Thurs: This morning a large and heavy set gentleman stamped down on my foot on the bus. And it hurt. And, sadly, I suspect the day will go downhill from there, if yesterday was any indication, which started with Mr I Know More About The Interwebs That You Ever Will, Missy inisting that the code he'd uploaded was quite correct and I was in error, for surely didn't I know that links are coded thusly on all pages: a href, b href, c href and so on and so forth.
This is why I abhor content management systems, even primitive form based ones, because it allows
Also, didn't get all that reclaiming the back garden from the wilderness project done due to inclement weather. Well, I did some weeding out the front but even gave that up under a constant assault of drizzle, enormous, menacing spiders of unsettling hues and the odd injury requiring bandaids.
Did intend to do some scanning, but the appointed hours turned sticky and stormy, and so it went. Even my limited net time was conducted with thunder grumbling over the hills. Basically, I was grumpy and tired. So I caught up on some of the stuff waiting to be watched.
Shoot 'em Up was an oddly appropriate choice for Sunday, and, though mindlessly violent and cheerfully devoid of all plot, it was pleasingly cathartic after the month I've had. I rather suspect it was Clive's two fingers up to the Bond franchise. Surely not, but one is left with that impression (and one breathes a sigh of relief because if so, the evidence would seem to prove Clive would have been more Roger than Sean, not that I don't adore Roger, but he'll always be Simon Templar to me).
Also watched the Marc Warren version of Messiah, which I loved. Got to see it all the way through this time, even with the early am interruptions. The god bothering was a bit squiffy but it was mainly thematic in a Wire in The Blood kind of way, and everyone was effed up in a typical Brit cop show way and it was fun to see Marc in a squirmy angsty role for a change from the conga line of cheeky chappies of late (at least in my viewing experience, if he's doing noir stuff in the UK, it's not screening here). So I liked. Watch if you like Wire in The Blood and Touching Evil.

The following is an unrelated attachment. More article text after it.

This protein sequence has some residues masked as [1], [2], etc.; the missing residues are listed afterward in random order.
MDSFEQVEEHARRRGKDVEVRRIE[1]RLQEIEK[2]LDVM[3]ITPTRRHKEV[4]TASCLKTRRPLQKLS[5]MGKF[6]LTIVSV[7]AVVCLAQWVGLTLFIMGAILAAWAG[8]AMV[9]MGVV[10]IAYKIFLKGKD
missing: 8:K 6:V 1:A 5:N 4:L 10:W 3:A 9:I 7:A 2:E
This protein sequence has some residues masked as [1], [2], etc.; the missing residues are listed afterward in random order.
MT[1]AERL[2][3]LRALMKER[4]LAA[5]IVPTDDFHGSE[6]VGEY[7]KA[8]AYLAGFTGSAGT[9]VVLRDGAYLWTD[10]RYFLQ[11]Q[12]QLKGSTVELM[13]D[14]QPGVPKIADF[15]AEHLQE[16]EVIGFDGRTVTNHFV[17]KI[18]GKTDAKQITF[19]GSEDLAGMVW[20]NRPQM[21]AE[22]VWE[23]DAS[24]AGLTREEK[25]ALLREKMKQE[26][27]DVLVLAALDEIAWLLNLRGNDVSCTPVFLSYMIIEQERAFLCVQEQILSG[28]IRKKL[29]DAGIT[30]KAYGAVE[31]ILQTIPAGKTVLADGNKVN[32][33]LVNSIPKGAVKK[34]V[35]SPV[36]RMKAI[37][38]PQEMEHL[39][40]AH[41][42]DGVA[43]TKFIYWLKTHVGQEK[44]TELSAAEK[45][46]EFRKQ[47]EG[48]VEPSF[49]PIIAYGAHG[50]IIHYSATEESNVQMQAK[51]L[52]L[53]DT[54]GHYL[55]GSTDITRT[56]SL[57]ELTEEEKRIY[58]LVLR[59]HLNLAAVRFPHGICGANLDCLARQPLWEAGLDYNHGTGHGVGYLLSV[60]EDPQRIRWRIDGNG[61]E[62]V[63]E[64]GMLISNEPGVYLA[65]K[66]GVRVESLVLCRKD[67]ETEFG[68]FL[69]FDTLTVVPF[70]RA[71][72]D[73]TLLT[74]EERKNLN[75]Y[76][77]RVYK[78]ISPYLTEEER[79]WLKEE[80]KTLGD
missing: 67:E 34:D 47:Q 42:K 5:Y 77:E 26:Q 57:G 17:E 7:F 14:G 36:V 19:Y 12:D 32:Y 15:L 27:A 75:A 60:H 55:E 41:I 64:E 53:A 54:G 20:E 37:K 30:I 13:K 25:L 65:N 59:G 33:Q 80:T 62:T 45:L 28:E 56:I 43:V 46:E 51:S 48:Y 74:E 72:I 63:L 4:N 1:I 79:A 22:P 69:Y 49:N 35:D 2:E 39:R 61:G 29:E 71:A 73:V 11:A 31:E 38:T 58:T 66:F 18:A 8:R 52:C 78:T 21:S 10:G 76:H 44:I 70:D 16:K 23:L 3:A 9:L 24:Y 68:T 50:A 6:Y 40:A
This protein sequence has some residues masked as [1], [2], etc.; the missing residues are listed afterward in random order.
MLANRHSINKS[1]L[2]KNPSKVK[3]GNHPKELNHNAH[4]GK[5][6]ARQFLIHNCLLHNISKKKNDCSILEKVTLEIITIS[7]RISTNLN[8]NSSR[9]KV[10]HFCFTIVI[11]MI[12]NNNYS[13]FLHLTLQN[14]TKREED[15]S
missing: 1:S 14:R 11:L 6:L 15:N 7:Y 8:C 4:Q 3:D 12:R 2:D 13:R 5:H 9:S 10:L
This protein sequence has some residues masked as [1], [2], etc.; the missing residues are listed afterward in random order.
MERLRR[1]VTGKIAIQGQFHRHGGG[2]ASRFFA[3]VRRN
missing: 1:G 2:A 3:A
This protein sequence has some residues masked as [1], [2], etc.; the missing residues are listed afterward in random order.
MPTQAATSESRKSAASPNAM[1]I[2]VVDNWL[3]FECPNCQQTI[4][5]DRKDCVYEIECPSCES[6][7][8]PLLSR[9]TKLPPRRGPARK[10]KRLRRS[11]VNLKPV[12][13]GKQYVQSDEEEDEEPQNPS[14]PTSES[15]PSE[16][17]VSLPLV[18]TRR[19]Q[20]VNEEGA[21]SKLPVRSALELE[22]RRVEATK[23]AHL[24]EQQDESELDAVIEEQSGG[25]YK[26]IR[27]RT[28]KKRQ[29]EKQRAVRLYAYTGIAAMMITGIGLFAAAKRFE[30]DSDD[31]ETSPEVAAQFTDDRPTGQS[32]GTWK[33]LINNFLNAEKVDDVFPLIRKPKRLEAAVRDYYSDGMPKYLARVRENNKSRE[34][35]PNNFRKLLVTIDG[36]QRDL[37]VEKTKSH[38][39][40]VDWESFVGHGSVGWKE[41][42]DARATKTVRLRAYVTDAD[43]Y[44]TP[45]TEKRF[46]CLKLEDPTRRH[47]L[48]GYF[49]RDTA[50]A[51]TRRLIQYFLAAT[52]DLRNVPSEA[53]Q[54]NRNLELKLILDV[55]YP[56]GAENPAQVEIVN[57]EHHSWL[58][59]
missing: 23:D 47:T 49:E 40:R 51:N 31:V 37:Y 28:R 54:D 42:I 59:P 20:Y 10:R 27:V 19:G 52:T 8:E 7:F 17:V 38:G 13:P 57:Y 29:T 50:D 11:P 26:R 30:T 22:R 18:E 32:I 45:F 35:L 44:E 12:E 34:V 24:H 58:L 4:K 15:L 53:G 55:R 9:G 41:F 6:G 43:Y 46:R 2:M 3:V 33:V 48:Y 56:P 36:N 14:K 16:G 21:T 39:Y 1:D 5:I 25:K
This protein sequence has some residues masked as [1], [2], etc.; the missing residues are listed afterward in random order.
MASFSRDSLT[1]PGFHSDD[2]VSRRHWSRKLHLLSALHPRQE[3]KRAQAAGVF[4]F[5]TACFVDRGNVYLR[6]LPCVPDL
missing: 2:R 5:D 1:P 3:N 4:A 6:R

Ashes to Ashes (not screening here and I've been very circumspect re the two eps I did get my mits on, ie only upon request lest I blow it for those enjoying the current screening of LOM on the ABC. However the Peanut Gallery had been mightly spoiled by picking up and flicking through an SFX I'd left on the couch (oops, though the fault lies with SFX for not realising that some audiences had not yet seen season two) so, with a warm up of some 80s vids as featured in Ashes, we watched.
I think it improves second time around as I caught things I'd missed before, but I agree with other reviews that it is too knowing, Keely is a touch too shrill, the soundtrack, which I love, seems more obvious and less integrated and it seems much more about poking fun at the 80s (Lookit! A Walkman!) than the warm affection Life on Mars held for the 70s. Not that the 80s doesn't deserve mocking, but it's more sitcom than period drama, if you know what I mean. That said, I did get a few more jokes having re-watched a few '81 episodes of the Profs (Bodie! Doyle!), re-aquainting myself with the way cop shows looked in 1981, and the mother/daught love/hate thing is spot on, but still...it just seems to lack a certain something.
Never mind, I'm enjoying LOM S2 all the more, knowing this is the last dance, as it were.
Actually, that was about it. I didn't even watch much of the UKTV whodunnit fest, which was a shame as it was the first Easter in absolute years that I wasn't working and had my wotsits. In fact I don't think I watched any of whole, just bits and pieces as I wandered in and out or sat down for the odd cuppa.